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Lebanon Gardens is one of the streets of London in the SW18 postal area.
Armoury Way, SW18 Armoury Way is one of the streets of London in the SW18 postal area. Birch Court, SW18 Birch Court is one of the streets of London in the SW18 postal area. Frogmore, SW18 Frogmore is one of the streets of London in the SW18 postal area. Garret Lane, SW18 Garret Lane is one of the streets of London in the SW18 postal area. Garrett Lane, SW18 Garratt Lane connects Wandsworth High Street to Tooting Broadway and is approximately 4 kilometres long. Haldon Road, SW18 Haldon Road is one of the streets of London in the SW18 postal area. Holden Road, SW18 Holden Road is one of the streets of London in the SW18 postal area. Ram Street, SW18 Ram Street is one of the streets of London in the SW18 postal area. Santos Road, SW18 Santos Road is one of the streets of London in the SW18 postal area. Sudlow Road, SW18 Sudlow Road is one of the streets of London in the SW18 postal area. Wandle Mews, SW18 Wandle Mews is one of the streets of London in the SW18 postal area. West Hill, SW18 West Hill is one of the streets of London in the SW18 postal area.
Wandsworth takes its name from the River Wandle, which enters the Thames at Wandsworth.
Wandsworth appears in Domesday Book of 1086 as Wandesorde
. This means 'enclosure of (a man named) Waendel', whose name is also lent to the River Wandle.
Since at least the early 16th century, Wandsworth has offered accommodation to consecutive waves of immigration, from Protestant Dutch metalworkers fleeing persecution in the 1590s to recent Eastern European members of the European Union.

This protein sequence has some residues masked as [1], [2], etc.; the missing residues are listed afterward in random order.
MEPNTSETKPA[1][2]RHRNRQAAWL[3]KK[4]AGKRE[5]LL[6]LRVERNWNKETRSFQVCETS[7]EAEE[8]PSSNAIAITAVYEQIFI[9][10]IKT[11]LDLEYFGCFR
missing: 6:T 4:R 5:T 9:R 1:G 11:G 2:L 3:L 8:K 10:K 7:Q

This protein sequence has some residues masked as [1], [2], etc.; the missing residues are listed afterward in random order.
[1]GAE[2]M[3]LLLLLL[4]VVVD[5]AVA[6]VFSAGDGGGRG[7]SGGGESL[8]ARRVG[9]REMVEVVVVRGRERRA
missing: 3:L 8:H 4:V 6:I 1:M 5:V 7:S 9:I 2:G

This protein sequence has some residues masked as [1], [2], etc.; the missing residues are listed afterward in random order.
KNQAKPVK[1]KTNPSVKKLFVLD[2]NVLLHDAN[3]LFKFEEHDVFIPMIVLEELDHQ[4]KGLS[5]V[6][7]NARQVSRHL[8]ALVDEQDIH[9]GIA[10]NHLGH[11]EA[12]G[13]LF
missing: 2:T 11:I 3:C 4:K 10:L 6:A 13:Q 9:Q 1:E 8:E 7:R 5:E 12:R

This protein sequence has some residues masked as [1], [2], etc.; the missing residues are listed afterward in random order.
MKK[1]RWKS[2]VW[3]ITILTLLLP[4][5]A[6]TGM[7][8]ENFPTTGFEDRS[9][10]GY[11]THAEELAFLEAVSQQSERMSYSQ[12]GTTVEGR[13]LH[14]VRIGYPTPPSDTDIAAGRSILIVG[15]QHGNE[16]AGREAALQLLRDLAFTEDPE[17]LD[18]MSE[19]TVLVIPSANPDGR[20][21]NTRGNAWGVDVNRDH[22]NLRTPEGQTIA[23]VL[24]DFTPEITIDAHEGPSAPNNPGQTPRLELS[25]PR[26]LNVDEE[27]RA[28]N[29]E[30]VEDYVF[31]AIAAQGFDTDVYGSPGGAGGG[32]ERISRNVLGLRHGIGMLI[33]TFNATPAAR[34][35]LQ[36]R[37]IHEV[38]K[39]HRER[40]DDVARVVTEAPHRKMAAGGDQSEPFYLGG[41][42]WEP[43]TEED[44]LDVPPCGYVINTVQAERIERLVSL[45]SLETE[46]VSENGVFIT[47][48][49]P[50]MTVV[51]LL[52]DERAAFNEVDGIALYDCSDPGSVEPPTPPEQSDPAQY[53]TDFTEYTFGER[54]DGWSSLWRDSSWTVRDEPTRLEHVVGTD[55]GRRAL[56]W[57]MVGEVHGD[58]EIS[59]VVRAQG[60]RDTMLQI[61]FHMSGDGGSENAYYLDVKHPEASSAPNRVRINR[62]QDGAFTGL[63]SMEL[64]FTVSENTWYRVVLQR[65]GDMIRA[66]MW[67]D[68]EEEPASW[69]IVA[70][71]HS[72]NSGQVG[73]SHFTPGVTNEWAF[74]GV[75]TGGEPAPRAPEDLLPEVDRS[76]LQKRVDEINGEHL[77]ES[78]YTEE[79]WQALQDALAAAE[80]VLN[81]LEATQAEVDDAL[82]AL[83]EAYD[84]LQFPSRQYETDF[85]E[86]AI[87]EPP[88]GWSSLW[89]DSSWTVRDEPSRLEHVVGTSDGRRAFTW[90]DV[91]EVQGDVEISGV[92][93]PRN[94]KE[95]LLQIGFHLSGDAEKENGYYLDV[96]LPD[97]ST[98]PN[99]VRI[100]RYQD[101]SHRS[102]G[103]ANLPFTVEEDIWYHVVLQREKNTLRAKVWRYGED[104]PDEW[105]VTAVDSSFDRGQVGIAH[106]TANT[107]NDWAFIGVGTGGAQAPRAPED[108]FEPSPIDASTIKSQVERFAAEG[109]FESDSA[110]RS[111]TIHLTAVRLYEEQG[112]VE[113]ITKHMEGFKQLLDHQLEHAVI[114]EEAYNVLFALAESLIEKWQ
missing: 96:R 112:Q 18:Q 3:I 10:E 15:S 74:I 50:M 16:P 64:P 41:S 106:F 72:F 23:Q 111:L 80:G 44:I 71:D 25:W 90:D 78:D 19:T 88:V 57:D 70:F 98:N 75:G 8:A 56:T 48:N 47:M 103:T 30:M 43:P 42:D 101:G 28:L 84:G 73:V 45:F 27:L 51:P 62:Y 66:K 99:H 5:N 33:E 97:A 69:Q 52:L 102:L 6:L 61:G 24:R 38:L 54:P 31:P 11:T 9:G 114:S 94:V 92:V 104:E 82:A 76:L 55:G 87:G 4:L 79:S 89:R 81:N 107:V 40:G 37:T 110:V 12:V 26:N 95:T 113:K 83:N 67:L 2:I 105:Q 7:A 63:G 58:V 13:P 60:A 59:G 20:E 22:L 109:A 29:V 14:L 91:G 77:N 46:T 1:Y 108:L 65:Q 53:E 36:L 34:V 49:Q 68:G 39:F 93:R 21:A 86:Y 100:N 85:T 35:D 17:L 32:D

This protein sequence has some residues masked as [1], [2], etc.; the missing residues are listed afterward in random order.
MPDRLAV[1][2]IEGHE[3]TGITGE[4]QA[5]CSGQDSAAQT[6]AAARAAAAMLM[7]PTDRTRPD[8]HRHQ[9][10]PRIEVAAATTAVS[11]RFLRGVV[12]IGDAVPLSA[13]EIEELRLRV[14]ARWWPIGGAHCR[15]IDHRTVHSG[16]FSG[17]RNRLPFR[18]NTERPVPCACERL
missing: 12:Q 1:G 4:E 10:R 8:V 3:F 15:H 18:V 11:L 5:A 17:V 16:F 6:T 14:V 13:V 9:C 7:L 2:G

The heart of Wandsworth, between the town centre and the river, is the site of Young & Co's Ram Brewery. Traditional draught beer was produced on the site for 425 years starting from 1581, which made the Ram Brewery the oldest site in Britain at which beer had been brewed continuously. Shire horse-drawn brewery drays were still used to deliver beer to local pubs. However, brewing stopped in September 2006 when Young & Co merged its operations with Charles Wells of Bedford.
Wandsworth gas works was built in 1834 beside the River Thames near Wandsworth Bridge. The undertaking became the Wandsworth and Putney Gaslight and Coke Company in 1854 and was incorporated by Act of Parliament in 1856. Coal for making coal gas was brought by sea from North East England and unloaded on the Thames beside the gasworks. The undertaking grew by a series of mergers and takeovers so that by 1936 it served a considerable area of south-west London.
The River Front is a former wharf area, and now a long river walk towards Battersea Village and the West End. It is now lined with new apartment blocks, with several bars and restaurants.
Wandsworth Common is set back from the river, at the top of East Hill, containing an area known locally as 'the Toast Rack' that has some of the most expensive townhouses in London.
The Tonsleys/Old York Road is a residential area of old Wandsworth close to the river and town centre, so called because many of the street names have the word Tonsley
included. It has a village feel with the Old York Road's cafes and shops at its heart. Houses in this area, although small, are desired because they retain their Victorian character and are in close proximity to Wandsworth Town railway station. The houses are very popular with city workers, lawyers, advertising executives and other professionals.
East Hill is an area of large Victorian houses bordered by the west side of Wandsworth Common.
Wandsworth High Street
is a rather traffic-choked street, dominated by the recently regenerated Southside
shopping centre, cinema and restaurant complex (formerly called the Arndale Centre). Behind the shopping centre, and following the River Wandle upstream towards Earlsfield and further south to Wimbledon, is King George's Park.